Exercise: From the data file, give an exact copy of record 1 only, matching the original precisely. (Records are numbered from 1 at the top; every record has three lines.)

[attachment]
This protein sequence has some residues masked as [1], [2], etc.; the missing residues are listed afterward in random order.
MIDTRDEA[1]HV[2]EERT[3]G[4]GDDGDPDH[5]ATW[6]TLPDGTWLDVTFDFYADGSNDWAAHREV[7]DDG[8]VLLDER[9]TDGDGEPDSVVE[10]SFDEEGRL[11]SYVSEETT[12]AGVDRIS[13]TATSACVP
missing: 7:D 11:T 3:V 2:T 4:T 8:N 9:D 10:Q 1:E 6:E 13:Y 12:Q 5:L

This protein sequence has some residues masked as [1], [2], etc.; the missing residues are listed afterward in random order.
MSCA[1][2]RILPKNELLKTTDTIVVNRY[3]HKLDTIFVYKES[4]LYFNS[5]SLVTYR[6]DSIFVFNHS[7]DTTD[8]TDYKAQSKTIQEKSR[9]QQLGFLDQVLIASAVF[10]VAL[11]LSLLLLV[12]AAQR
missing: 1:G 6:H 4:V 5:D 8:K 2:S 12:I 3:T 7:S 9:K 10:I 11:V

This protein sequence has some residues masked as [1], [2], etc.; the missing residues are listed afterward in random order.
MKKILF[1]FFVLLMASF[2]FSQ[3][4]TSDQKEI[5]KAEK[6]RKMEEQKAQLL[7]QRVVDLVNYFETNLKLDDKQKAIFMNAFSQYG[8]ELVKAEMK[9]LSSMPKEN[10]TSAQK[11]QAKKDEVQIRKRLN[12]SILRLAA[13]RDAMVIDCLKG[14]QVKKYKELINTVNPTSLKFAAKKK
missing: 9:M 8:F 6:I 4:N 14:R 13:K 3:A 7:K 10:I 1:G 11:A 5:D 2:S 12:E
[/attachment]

This protein sequence has some residues masked as [1], [2], etc.; the missing residues are listed afterward in random order.
MIDTRDEA[1]HV[2]EERT[3]G[4]GDDGDPDH[5]ATW[6]TLPDGTWLDVTFDFYADGSNDWAAHREV[7]DDG[8]VLLDER[9]TDGDGEPDSVVE[10]SFDEEGRL[11]SYVSEETT[12]AGVDRIS[13]TATSACVP
missing: 7:D 11:T 3:V 2:T 4:T 8:N 9:D 10:Q 1:E 6:E 13:Y 12:Q 5:L